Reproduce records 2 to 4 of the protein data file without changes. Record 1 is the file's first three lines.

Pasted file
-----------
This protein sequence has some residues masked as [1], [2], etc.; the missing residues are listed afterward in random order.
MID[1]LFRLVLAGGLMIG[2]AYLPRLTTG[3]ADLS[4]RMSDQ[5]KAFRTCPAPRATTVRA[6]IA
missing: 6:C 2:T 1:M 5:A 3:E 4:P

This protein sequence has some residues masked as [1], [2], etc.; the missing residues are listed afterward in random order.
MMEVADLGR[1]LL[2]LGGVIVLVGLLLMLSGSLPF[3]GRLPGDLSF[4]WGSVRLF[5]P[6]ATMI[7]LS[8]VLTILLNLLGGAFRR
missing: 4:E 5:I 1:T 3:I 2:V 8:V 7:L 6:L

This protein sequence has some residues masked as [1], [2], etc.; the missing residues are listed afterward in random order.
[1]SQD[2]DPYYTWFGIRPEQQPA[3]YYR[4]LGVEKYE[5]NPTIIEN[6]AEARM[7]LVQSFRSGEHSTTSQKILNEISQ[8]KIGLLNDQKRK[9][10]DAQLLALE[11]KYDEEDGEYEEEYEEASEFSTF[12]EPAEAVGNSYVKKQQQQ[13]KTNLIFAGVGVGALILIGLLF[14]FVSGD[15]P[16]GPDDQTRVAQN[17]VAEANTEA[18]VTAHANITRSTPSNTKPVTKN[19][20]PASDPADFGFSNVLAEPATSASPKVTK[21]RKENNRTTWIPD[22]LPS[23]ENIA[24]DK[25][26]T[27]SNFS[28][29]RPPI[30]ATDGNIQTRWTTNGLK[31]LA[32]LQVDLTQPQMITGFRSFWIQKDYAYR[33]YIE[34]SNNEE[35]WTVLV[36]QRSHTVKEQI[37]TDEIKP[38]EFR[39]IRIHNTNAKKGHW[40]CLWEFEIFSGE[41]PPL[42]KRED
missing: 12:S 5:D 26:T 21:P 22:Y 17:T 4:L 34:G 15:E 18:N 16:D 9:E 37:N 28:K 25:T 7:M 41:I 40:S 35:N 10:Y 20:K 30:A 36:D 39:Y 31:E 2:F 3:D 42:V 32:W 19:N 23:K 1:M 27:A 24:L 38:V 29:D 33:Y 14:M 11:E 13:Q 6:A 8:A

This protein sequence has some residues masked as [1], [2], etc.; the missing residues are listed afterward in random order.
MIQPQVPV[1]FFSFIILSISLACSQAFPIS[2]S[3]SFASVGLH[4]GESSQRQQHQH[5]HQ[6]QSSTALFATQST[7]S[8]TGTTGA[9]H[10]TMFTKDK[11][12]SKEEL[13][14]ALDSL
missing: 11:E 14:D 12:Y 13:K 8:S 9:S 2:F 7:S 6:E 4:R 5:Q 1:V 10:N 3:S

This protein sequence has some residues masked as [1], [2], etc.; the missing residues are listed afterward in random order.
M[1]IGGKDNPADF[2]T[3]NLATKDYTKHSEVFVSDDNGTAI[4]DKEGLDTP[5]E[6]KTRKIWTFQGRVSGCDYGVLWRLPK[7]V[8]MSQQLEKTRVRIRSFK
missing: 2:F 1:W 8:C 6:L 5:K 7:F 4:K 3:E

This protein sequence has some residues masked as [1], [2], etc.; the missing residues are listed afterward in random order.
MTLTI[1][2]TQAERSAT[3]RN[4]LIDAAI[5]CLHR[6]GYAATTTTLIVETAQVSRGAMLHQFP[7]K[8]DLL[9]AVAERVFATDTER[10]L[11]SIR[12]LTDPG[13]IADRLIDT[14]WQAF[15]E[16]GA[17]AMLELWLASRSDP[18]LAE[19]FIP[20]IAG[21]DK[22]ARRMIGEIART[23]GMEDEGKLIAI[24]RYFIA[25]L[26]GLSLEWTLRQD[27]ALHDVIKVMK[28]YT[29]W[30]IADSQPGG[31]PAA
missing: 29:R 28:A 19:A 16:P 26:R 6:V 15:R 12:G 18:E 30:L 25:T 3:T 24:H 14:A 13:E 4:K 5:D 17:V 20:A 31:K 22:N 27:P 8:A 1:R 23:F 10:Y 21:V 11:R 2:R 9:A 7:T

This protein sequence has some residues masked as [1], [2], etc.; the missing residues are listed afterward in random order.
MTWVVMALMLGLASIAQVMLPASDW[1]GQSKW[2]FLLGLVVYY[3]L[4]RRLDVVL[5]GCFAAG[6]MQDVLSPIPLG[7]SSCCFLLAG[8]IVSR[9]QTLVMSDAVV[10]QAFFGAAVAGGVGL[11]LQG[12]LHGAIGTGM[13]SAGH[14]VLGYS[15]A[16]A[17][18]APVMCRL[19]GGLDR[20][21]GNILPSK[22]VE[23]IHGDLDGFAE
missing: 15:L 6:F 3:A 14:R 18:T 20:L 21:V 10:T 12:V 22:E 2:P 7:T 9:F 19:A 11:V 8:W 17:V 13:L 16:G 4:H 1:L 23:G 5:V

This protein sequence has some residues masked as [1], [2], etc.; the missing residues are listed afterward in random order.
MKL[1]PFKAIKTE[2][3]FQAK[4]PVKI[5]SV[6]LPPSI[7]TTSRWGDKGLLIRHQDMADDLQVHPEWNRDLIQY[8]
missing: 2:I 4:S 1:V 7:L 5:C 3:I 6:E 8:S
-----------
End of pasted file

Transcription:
This protein sequence has some residues masked as [1], [2], etc.; the missing residues are listed afterward in random order.
MMEVADLGR[1]LL[2]LGGVIVLVGLLLMLSGSLPF[3]GRLPGDLSF[4]WGSVRLF[5]P[6]ATMI[7]LS[8]VLTILLNLLGGAFRR
missing: 4:E 5:I 1:T 3:I 2:V 8:V 7:L 6:L

This protein sequence has some residues masked as [1], [2], etc.; the missing residues are listed afterward in random order.
[1]SQD[2]DPYYTWFGIRPEQQPA[3]YYR[4]LGVEKYE[5]NPTIIEN[6]AEARM[7]LVQSFRSGEHSTTSQKILNEISQ[8]KIGLLNDQKRK[9][10]DAQLLALE[11]KYDEEDGEYEEEYEEASEFSTF[12]EPAEAVGNSYVKKQQQQ[13]KTNLIFAGVGVGALILIGLLF[14]FVSGD[15]P[16]GPDDQTRVAQN[17]VAEANTEA[18]VTAHANITRSTPSNTKPVTKN[19][20]PASDPADFGFSNVLAEPATSASPKVTK[21]RKENNRTTWIPD[22]LPS[23]ENIA[24]DK[25][26]T[27]SNFS[28][29]RPPI[30]ATDGNIQTRWTTNGLK[31]LA[32]LQVDLTQPQMITGFRSFWIQKDYAYR[33]YIE[34]SNNEE[35]WTVLV[36]QRSHTVKEQI[37]TDEIKP[38]EFR[39]IRIHNTNAKKGHW[40]CLWEFEIFSGE[41]PPL[42]KRED
missing: 12:S 5:D 26:T 21:P 22:Y 17:T 4:L 34:G 15:E 18:N 16:D 9:E 37:N 28:K 25:T 7:M 41:I 40:S 35:N 10:Y 20:K 30:A 36:D 39:Y 31:E 2:F 3:D 42:V 32:W 19:N 23:K 1:M 27:A 24:L 38:V 29:D 33:Y 14:M 11:E 13:Q 6:A 8:A

This protein sequence has some residues masked as [1], [2], etc.; the missing residues are listed afterward in random order.
MIQPQVPV[1]FFSFIILSISLACSQAFPIS[2]S[3]SFASVGLH[4]GESSQRQQHQH[5]HQ[6]QSSTALFATQST[7]S[8]TGTTGA[9]H[10]TMFTKDK[11][12]SKEEL[13][14]ALDSL
missing: 11:E 14:D 12:Y 13:K 8:S 9:S 2:F 7:S 6:E 4:R 5:Q 1:V 10:N 3:S